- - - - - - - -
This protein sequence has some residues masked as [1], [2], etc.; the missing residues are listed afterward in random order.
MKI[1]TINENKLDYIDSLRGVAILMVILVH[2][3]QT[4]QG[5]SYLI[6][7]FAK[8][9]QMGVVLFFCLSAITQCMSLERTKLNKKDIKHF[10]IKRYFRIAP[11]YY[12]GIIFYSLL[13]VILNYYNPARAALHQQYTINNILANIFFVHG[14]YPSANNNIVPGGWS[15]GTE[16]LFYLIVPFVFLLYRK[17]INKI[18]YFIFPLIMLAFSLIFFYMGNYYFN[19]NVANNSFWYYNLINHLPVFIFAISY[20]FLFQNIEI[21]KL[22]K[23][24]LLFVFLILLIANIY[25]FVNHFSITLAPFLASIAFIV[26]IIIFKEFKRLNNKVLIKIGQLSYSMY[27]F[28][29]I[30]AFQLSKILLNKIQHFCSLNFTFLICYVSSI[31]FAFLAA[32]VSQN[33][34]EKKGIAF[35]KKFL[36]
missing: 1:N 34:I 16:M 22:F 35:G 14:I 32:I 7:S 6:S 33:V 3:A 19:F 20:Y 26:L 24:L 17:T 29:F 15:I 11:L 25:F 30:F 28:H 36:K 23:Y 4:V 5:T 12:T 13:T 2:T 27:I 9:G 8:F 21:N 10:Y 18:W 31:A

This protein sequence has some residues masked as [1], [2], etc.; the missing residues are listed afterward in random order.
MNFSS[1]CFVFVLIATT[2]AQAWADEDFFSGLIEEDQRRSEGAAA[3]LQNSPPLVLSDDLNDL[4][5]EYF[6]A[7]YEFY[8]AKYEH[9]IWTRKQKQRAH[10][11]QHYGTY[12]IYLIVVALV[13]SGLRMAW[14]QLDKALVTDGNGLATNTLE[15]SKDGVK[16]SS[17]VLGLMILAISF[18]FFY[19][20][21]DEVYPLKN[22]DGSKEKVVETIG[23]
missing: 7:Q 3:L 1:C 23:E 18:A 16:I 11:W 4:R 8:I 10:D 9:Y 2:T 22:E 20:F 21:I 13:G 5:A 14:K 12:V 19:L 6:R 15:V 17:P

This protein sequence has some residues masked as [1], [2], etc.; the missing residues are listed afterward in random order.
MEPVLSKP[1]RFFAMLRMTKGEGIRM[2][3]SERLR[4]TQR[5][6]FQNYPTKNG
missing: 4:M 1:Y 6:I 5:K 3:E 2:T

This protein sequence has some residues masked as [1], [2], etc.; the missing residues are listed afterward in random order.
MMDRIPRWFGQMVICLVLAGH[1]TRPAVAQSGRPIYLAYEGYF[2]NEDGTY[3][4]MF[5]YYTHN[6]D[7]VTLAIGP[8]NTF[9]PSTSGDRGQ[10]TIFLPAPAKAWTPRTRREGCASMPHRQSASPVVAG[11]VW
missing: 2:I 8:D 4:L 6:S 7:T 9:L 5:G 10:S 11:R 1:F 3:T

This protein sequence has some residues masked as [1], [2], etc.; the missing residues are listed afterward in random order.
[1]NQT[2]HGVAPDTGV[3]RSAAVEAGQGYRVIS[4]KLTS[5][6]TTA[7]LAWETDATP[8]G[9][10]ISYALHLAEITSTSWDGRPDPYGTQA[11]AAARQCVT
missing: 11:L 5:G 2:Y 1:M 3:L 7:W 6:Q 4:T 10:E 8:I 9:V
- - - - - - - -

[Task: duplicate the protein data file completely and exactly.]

This protein sequence has some residues masked as [1], [2], etc.; the missing residues are listed afterward in random order.
MKI[1]TINENKLDYIDSLRGVAILMVILVH[2][3]QT[4]QG[5]SYLI[6][7]FAK[8][9]QMGVVLFFCLSAITQCMSLERTKLNKKDIKHF[10]IKRYFRIAP[11]YY[12]GIIFYSLL[13]VILNYYNPARAALHQQYTINNILANIFFVHG[14]YPSANNNIVPGGWS[15]GTE[16]LFYLIVPFVFLLYRK[17]INKI[18]YFIFPLIMLAFSLIFFYMGNYYFN[19]NVANNSFWYYNLINHLPVFIFAISY[20]FLFQNIEI[21]KL[22]K[23][24]LLFVFLILLIANIY[25]FVNHFSITLAPFLASIAFIV[26]IIIFKEFKRLNNKVLIKIGQLSYSMY[27]F[28][29]I[30]AFQLSKILLNKIQHFCSLNFTFLICYVSSI[31]FAFLAA[32]VSQN[33][34]EKKGIAF[35]KKFL[36]
missing: 1:N 34:I 16:M 22:F 35:G 14:I 32:I 7:S 6:S 33:V 3:A 19:F 20:Y 26:L 24:L 17:T 29:F 15:I 11:L 25:F 30:F 28:H 36:K 23:Y 4:V 5:T 12:T 13:T 2:T 27:I 9:G 8:F 21:N 10:Y 18:W 31:A

This protein sequence has some residues masked as [1], [2], etc.; the missing residues are listed afterward in random order.
MNFSS[1]CFVFVLIATT[2]AQAWADEDFFSGLIEEDQRRSEGAAA[3]LQNSPPLVLSDDLNDL[4][5]EYF[6]A[7]YEFY[8]AKYEH[9]IWTRKQKQRAH[10][11]QHYGTY[12]IYLIVVALV[13]SGLRMAW[14]QLDKALVTDGNGLATNTLE[15]SKDGVK[16]SS[17]VLGLMILAISF[18]FFY[19][20][21]DEVYPLKN[22]DGSKEKVVETIG[23]
missing: 7:Q 3:L 1:C 23:E 18:A 16:I 11:W 4:R 8:I 10:D 9:Y 2:T 22:E 20:F 21:I 13:G 5:A 14:K 12:V 19:L 6:R 15:V 17:P

This protein sequence has some residues masked as [1], [2], etc.; the missing residues are listed afterward in random order.
MEPVLSKP[1]RFFAMLRMTKGEGIRM[2][3]SERLR[4]TQR[5][6]FQNYPTKNG
missing: 4:M 1:Y 6:I 5:K 3:E 2:T

This protein sequence has some residues masked as [1], [2], etc.; the missing residues are listed afterward in random order.
MMDRIPRWFGQMVICLVLAGH[1]TRPAVAQSGRPIYLAYEGYF[2]NEDGTY[3][4]MF[5]YYTHN[6]D[7]VTLAIGP[8]NTF[9]PSTSGDRGQ[10]TIFLPAPAKAWTPRTRREGCASMPHRQSASPVVAG[11]VW
missing: 2:I 8:D 4:L 6:S 7:T 9:L 5:G 10:S 11:R 1:F 3:T

This protein sequence has some residues masked as [1], [2], etc.; the missing residues are listed afterward in random order.
[1]NQT[2]HGVAPDTGV[3]RSAAVEAGQGYRVIS[4]KLTS[5][6]TTA[7]LAWETDATP[8]G[9][10]ISYALHLAEITSTSWDGRPDPYGTQA[11]AAARQCVT
missing: 11:L 5:G 2:Y 1:M 3:L 7:W 6:Q 4:T 10:E 8:I 9:V